How do I change the command-line prompt into a console?

I've been looking in the console functions API, but I could not find anything for it.

  • 1
    Do you mean programmatically ? If not, just use prompt _identifier_ in a cmd window.
    – hmjd
    Aug 19, 2012 at 17:13
  • I want not use an environment variable; I just want to do it through its API, if it's possible.
    – user1243746
    Aug 19, 2012 at 17:17
  • 2
    AFAIK prompt is not a property of console, but rather of cmd interpreter
    – wmz
    Aug 19, 2012 at 19:07
  • The command interpreter doesn't have an API. The only way to change the prompt is using the environment variable. Aug 19, 2012 at 20:11
  • @hmjd what if you want to do it programmatically?
    – math2001
    Jan 23, 2017 at 23:05

7 Answers 7


There's the PROMPT environment variable:


$P$G is the default value, giving you the usual C:\> type output. There are more format variables available here.

  • 1
    Very useful prompt when you get deep into the directory structure: prompt $P$_$G. Once set with the prompt command, it is set for future cmd shell windows. Aug 25, 2012 at 3:15

Another possibility is to set the PROMPT environment variable (which in fact is what the PROMPT command does).

The advantage of this method is that you can easily set it system-wide and you don't need any scripts, edit the Windows Registry, etc. It will work for any console window no matter how you open it.

You can do it using two methods, GUI and command-line.

1. GUI method

Simply press Win + Pause/Break (open System properties), click Advanced system settings, Environment variables and create a new user or system variable named PROMPT with the value set to whatever you want your prompt to look like. A system variable will set it for all users.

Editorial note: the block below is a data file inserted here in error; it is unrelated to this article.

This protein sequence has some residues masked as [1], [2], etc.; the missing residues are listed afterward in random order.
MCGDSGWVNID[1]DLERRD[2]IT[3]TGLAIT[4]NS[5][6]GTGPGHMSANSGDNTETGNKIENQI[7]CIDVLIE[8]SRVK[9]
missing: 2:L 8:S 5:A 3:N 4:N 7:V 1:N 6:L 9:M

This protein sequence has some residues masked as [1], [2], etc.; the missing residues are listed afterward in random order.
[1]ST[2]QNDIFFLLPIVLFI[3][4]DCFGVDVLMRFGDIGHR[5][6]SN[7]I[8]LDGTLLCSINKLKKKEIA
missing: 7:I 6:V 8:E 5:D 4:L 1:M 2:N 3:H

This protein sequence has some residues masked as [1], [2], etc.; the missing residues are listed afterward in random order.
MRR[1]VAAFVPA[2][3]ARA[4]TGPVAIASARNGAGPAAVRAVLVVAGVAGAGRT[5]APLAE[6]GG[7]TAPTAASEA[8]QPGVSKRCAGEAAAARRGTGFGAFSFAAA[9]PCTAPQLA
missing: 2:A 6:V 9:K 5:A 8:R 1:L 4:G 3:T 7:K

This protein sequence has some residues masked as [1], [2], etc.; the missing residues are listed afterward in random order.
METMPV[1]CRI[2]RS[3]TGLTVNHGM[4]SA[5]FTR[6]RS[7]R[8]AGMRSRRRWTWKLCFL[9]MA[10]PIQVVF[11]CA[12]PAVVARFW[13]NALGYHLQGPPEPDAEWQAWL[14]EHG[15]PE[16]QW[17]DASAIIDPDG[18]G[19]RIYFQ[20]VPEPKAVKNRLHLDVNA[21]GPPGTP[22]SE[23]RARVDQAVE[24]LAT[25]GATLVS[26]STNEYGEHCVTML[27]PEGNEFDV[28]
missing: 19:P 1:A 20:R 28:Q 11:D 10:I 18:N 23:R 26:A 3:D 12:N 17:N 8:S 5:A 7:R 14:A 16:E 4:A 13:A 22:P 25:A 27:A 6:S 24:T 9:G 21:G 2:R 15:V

You can see it with pictures in this article.

2. Command-line method

Another way to set the PROMPT environment variable permanently is to use the SETX command:

setx PROMPT <your-prompt-format>

If you want to set it for all users, just add the /M switch:

setx PROMPT /M <your-prompt-format>

3. Registry method

In fact, both previous methods just create a string value named PROMPT in the registry. For the current user, it's under the key HKEY_CURRENT_USER\Environment, and the system-wide one for all users under the key HKEY_LOCAL_MACHINE\SYSTEM\CurrentControlSet\Control\Session Manager\Environment.

Check this page or other answers for details about the prompt format.

Note: it's possible that you will have to reboot your system (or possibly just sign out and in) for the changes to take effect. At least, you have to close and restart the application (console), so it loads the new or changed environment variable. If you can't do it for whatever reason, you can use the following method:

4. Command-line method (temporary)

If you execute the PROMPT command, it will set the PROMPT environment variable in your local context, so it will take an effect immediately, but until the console is closed only. It's not stored permanently.

prompt <your-prompt-format>
  • Most complete and accurate answer.
    – quantme
    Dec 2, 2016 at 14:21
  • FYI, even though you are not directly modifying the registry, that's how setx saves persistent environment variables. They are saved to "HKEY_CURRENT_USER\Environment" for the current user, or "HKEY_LOCAL_MACHINE\SYSTEM\CurrentControlSet\Control\Session Manager\Environment" for all users (with the /M flag).
    – meustrus
    Jun 16, 2018 at 15:37
  • @meustrus Well, that's exactly what I'm describing in my answer under the section 2, isn't it? Or I'm missing your point. Jul 16, 2018 at 14:45
  • I must be crazy. I thought I was commenting on changing the prompt without modifying the registry. Now I don't see what I thought I was referring to.
    – meustrus
    Jul 18, 2018 at 0:25
  • But what if I want to change the color of the current prompt, whatever it may be? Say I want to keep Anaconda Prompt's format which looks like (base) E:\VSCodeProjects>. I can temporarily change its color by doing set "PROMPT=$e[44m%PROMPT%$e[0m" but it is only temporary. I guess it is not okay to set this to prompt variable permanently because it changes all the time based on previous %PROMPT%. Aug 6, 2021 at 22:52